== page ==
Replacement Records for Missing Saxony Parish Registers

My friend, Jim Beidler, writes of the lack of extant Saxony parish records – and the alternate sources that are helpful for genealogists in his January 2, 2011 Roots & Branches column published in the Lebanon Daily News. Following is a teaser:

Saxony (red}, within the Kingdom of Prussia (blue), within the German Empire

This southeastern German area north of the Czech Republic’s Bohemia had a divided history – think names of states such as Saxe-Coburg-Gotha, the Electorate of Saxony and Saxony-Weimar (or if you are using the German names, substitute “Sachsen” for “Saxony”). Adding to the complications is that Saxony has a minority group of ethnic Slavs known as the “Sorbs” or “Wends.” But the real complication, genealogically speaking, comes from the fact that Allied bombing of Dresden in World War II eliminated the area’s archived church records, and local books are spotty.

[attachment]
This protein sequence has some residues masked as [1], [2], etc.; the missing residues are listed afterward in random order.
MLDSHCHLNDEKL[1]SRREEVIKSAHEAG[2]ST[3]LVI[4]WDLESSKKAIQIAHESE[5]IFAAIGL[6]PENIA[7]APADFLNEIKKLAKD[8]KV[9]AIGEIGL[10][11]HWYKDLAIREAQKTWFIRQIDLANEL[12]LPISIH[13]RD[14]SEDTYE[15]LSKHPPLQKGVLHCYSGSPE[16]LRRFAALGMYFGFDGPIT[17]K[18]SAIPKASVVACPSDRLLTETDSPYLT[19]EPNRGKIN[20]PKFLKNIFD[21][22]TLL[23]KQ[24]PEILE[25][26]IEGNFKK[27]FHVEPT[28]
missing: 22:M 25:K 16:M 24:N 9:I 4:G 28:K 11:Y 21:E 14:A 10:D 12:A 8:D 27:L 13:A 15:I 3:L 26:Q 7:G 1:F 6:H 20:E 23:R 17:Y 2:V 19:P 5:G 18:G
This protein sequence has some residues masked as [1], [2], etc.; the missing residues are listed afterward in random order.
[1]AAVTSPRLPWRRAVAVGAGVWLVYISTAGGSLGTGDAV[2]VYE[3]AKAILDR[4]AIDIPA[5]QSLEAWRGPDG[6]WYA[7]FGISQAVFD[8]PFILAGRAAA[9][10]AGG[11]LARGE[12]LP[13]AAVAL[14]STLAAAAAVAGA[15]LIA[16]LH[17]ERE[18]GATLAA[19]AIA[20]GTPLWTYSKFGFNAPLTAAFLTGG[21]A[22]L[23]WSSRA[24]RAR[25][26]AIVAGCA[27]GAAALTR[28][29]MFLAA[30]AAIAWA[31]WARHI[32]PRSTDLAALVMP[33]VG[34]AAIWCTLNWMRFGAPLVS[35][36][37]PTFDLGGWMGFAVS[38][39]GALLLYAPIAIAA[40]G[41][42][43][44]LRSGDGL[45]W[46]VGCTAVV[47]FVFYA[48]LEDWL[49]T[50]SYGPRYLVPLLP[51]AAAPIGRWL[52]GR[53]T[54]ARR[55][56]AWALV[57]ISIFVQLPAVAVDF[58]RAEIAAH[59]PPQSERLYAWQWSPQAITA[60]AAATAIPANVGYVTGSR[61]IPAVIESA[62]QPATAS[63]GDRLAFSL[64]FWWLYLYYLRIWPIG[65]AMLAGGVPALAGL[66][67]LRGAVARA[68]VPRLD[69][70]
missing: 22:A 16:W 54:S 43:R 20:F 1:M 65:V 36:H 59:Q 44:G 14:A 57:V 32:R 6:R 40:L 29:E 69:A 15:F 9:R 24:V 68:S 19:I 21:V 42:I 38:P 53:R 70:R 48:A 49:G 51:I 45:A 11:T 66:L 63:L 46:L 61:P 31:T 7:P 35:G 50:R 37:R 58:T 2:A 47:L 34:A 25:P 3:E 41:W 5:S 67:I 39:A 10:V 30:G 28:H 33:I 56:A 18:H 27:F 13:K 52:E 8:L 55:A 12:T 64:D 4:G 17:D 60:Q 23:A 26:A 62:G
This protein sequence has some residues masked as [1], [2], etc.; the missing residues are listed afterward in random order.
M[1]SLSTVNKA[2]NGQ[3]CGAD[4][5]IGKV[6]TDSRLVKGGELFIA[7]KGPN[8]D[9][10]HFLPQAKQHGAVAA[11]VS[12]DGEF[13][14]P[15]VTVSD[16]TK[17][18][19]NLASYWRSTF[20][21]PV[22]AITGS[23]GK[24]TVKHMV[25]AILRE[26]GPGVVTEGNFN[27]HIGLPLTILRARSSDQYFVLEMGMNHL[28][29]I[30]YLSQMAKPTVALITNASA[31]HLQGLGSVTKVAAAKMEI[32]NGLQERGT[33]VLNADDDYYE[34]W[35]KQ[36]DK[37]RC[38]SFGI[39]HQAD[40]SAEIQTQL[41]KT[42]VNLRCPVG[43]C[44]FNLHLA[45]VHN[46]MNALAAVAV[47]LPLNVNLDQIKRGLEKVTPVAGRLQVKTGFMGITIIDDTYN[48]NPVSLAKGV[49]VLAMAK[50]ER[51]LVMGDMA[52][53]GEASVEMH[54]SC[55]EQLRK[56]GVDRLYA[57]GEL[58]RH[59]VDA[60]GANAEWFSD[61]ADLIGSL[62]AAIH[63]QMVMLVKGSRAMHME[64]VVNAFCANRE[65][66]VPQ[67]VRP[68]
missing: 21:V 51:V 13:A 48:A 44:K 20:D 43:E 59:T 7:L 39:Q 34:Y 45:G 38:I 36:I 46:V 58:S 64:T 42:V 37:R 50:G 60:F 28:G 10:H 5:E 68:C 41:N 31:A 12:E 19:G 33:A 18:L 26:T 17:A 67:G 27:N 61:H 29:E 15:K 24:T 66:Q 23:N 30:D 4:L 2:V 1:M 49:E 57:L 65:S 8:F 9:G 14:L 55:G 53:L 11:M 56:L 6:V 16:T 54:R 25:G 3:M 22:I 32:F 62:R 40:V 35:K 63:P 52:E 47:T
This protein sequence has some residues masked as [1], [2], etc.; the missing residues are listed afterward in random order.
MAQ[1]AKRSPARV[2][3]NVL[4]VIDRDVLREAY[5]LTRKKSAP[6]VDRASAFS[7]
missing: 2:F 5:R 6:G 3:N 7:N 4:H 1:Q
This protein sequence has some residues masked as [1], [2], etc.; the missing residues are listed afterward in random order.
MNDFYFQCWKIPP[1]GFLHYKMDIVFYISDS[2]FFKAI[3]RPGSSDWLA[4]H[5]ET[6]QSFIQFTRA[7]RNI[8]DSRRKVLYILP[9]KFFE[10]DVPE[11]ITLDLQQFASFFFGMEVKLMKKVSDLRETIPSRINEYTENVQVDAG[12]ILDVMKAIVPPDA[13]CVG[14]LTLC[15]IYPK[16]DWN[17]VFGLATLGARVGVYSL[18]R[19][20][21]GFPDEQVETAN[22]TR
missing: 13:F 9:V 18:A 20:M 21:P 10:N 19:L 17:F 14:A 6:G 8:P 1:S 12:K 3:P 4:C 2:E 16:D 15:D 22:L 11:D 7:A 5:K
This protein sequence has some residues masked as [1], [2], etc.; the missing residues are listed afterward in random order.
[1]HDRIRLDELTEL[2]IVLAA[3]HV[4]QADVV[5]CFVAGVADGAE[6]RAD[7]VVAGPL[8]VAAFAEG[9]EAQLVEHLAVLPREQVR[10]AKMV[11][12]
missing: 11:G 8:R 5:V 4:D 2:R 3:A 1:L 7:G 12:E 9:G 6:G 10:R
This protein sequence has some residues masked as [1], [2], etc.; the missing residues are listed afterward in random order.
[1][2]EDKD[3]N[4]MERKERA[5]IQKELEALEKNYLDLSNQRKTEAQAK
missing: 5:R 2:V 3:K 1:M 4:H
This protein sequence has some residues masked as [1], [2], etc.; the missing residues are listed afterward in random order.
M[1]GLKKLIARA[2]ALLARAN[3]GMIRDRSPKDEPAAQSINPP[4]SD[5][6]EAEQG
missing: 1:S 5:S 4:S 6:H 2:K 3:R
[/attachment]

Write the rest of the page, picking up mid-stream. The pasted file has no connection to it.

To the rescue come Saxon court records.

Read the full column.

Author: Leland Meitzler

Leland K. Meitzler founded Heritage Quest in 1985, and has worked as Managing Editor of both Heritage Quest Magazine and The Genealogical Helper. He currently operates Family Roots Publishing Company (, writes daily at, writes the weekly Genealogy Newsline, conducts the annual Salt Lake Christmas Tour to the Family History Library, and speaks nationally, having given over 2000 lectures since 1983.

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